The Philippine Campaign Medal was established by paragraph (b) of War Department General Orders Number 5 dated January 12, 1905.


Awarded for qualifying service between the inclusive dates of February 4, 1899, and December 31, 1913.


The Philippine Campaign Medal was awarded for military service in the Philippine Islands under any of the following conditions:

  • Ashore between February 4, 1899 and July 4, 1902.
  • Ashore in the Department of Mindanao between Feb 4, 1899, and Dec 31, 1904.

  • Against the Pulajanes on Leyte between July 20, 1906 and June 30, 1907, or on Samar between August 2, 1904, and June 30, 1907.

  • With any of the following expeditions:

  • Against Pala on Jolo between April and May, 1905.

  • Against Datu Ali on Mindanao in October, 1905.

  • Against hostile Moros on Mount Bud-Dajo, Jolo, in March of 1906.

  • Against hostile Moros on Mount Bagsac, Jolo, between January and July of 1913.

  • Against hostile Moros on Mindanao or Jolo between 1910 and 1913.

  • Any action in which U.S. troops were killed or wounded between February 4, 1899, and December 31, 1913.


    The Philippine Campaign Medal was worn after the Puerto Rican Occupation Medal and before the Philippine Congressional Medal.


    The only device authorized for the Philippine Campaign Medal was the Silver Citation Star, a five-pointed star three-sixteenths of an inch in diameter. When authorized for gallantry in action during the Philippine Insurrection, the Silver Citation Star could be worn on the ribbon of the Philippine Campaign Medal. A total of 578 Silver Citation Stars were retroactively awarded to 659 individuals for gallantry in action during the Philippine Insurrection.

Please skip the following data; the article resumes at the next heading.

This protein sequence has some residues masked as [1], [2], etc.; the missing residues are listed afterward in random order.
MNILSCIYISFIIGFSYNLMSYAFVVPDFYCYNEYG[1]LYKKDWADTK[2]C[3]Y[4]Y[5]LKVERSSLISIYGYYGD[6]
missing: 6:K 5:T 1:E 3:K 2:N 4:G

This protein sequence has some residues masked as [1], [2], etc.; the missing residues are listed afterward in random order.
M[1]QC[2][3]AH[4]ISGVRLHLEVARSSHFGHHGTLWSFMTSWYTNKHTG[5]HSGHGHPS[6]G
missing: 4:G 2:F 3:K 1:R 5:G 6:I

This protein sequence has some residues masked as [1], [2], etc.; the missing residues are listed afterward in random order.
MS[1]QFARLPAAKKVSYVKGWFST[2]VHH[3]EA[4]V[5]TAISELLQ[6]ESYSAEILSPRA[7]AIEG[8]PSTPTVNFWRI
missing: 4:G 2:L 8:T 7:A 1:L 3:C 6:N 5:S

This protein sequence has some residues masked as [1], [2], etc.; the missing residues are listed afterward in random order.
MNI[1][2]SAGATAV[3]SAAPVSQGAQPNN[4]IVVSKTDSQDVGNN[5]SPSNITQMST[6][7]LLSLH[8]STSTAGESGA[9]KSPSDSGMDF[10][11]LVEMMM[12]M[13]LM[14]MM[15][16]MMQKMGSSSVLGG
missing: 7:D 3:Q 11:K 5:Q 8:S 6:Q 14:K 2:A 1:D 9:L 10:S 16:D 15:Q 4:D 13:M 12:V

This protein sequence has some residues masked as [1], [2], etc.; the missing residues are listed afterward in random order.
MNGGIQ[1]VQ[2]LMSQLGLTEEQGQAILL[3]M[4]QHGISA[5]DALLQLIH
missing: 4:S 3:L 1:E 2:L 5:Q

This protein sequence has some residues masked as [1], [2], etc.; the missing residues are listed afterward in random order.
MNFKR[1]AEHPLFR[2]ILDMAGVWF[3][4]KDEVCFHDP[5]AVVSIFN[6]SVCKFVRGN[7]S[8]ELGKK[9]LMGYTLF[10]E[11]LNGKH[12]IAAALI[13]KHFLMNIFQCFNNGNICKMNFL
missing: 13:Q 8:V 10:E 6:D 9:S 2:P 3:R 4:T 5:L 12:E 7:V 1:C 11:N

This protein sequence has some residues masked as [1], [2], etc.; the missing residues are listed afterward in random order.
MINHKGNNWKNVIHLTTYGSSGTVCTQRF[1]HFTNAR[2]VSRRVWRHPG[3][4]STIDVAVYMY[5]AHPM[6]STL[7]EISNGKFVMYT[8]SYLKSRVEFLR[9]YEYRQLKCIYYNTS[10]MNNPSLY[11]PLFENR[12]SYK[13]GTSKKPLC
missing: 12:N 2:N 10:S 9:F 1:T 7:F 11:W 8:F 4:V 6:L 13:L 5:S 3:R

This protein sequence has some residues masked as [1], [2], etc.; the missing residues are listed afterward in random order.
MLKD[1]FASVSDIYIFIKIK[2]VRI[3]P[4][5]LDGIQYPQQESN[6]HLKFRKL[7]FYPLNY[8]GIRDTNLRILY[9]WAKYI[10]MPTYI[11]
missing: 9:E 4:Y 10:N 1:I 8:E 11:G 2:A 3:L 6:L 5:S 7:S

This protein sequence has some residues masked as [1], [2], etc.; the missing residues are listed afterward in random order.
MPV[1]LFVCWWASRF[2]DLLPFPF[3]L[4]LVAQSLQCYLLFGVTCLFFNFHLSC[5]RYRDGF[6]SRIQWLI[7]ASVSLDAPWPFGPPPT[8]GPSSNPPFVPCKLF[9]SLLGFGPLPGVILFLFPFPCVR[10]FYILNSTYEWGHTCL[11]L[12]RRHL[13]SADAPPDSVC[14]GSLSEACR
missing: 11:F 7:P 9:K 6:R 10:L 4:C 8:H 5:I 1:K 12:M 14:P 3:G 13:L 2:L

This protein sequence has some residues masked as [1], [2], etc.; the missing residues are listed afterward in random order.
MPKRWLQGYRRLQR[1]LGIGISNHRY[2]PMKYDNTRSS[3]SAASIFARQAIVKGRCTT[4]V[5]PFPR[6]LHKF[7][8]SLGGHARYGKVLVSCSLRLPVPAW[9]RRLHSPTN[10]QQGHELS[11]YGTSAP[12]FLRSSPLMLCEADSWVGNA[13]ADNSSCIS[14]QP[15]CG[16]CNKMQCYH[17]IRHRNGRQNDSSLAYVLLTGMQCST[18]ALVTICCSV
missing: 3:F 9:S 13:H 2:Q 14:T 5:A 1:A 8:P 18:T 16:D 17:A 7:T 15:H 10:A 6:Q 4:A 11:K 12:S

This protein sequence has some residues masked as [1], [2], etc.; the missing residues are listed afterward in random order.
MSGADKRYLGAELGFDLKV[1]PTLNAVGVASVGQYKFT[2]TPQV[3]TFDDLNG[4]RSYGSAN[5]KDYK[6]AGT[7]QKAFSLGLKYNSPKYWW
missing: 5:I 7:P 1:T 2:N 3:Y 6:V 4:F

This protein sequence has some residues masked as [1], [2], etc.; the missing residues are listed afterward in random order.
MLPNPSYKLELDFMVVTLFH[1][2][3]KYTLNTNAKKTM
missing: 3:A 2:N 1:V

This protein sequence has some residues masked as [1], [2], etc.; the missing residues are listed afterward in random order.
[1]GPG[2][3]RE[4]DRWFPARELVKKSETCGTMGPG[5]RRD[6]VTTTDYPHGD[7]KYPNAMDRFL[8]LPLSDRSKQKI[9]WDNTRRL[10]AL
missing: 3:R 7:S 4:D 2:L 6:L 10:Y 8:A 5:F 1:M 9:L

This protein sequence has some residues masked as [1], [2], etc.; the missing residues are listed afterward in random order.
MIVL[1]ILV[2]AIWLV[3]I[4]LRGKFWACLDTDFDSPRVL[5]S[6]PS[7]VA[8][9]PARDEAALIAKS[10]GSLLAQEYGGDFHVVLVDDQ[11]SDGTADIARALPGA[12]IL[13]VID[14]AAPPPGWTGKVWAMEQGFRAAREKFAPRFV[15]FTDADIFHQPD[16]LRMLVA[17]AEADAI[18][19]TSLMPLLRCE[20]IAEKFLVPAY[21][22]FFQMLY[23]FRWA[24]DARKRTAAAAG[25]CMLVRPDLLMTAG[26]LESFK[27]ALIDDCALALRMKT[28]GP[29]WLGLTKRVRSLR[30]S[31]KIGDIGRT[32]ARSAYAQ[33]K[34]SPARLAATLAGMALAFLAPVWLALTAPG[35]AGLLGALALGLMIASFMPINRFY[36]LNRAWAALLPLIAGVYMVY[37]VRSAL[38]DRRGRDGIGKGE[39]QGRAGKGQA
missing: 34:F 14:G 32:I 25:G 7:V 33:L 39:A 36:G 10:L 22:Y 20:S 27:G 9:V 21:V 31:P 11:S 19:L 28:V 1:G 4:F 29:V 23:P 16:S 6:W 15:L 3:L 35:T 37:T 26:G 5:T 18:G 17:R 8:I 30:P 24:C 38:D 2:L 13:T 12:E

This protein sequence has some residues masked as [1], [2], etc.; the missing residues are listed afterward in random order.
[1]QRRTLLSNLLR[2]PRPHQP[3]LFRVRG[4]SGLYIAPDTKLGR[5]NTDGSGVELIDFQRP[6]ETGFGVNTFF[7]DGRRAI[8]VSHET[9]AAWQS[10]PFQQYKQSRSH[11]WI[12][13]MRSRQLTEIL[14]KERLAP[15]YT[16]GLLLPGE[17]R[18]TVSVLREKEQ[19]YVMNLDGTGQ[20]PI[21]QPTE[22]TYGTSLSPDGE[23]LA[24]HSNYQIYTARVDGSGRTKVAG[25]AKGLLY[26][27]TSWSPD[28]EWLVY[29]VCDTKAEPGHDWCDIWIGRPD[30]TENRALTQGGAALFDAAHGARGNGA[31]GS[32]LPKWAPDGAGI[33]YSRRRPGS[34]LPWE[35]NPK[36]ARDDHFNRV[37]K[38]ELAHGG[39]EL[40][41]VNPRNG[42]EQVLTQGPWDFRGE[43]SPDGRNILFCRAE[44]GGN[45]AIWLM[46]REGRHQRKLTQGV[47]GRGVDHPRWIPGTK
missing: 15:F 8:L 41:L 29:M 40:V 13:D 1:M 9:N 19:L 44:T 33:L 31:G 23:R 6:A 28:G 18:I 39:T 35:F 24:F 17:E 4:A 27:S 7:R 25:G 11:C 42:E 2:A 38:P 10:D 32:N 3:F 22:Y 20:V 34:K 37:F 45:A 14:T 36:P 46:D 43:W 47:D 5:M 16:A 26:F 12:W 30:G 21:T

The Philippine Campaign Medal was designed by Francis D. Millet (1846-1912).


    Philippine Campaign Medal No. 1 was issued to Major General Charles F. Humphrey.



    In the center of a bronze medallion one and a quarter inches in diameter there is a palm tree bearing coconuts. To the left of the palm tree there is a Roman lamp, and to its right, a scale. These symbols are encircled by the words PHILIPPINE INSURRECTION in raised letters, and the date 1898 (which appears between two bullets at the base of the medal).

    The palm tree was often used by Romans on their coins and medals to record their conquests on the southern shores of the Mediterranean, and it was this use which inspired Millet to employ the palm tree as the central theme on the medal (alluding to American conquest in the Pacific). The palm tree also represents the tropical character of the Philippines. The lamp denotes enlightenment. The scales allude to justice, thus the bringing of enlightenment and justice to the Philippines. The date is the year the Philippine Insurrection began.


    The reverse shows an eagle with wings displayed, alight upon a trophy consisting of a cannon; six rifles and four standards; an Indian shield; a quiver of arrows and three spears; a Cuban machete and a Sulu kris. The whole is enclosed by a circle composed of the words, UNITED STATES ARMY in the upper half, and thirteen stars in the lower half.

    The standards represent the five great wars of the United States as of 1905: the Revolution; the War of 1812; the Mexican War; the Spanish-American War; and the Philippine Insurrection. The weapons suggest the armed resistance offered by the defeated opponents in those wars. The eagle is the American bald eagle and represents the United States, and the thirteen stars allude the original colonies and symbolize unity. The six rifles, four standards, and three spears total thirteen, which is consistent with the thirteen stars at the bottom of the medal


    The ribbon consists of a field of dark blue with red stripes just inside each edge. It was designed by Francis D. Millet, who believed that red and blue were, "the favorite colors of the Maylays" and would "suggest a campaign against an uncivilized and remote people."


    This medal was first produced by the Philadelphia Mint, and initial strikes were serially numbered on the rim with the No. prefix. The Mint also produced strikes that could be purchased by out-of-service veterans, and these were numbered with the M.No. prefix. Later strikes by strikes were produced by various commercial suppliers and were numbered without prefix.

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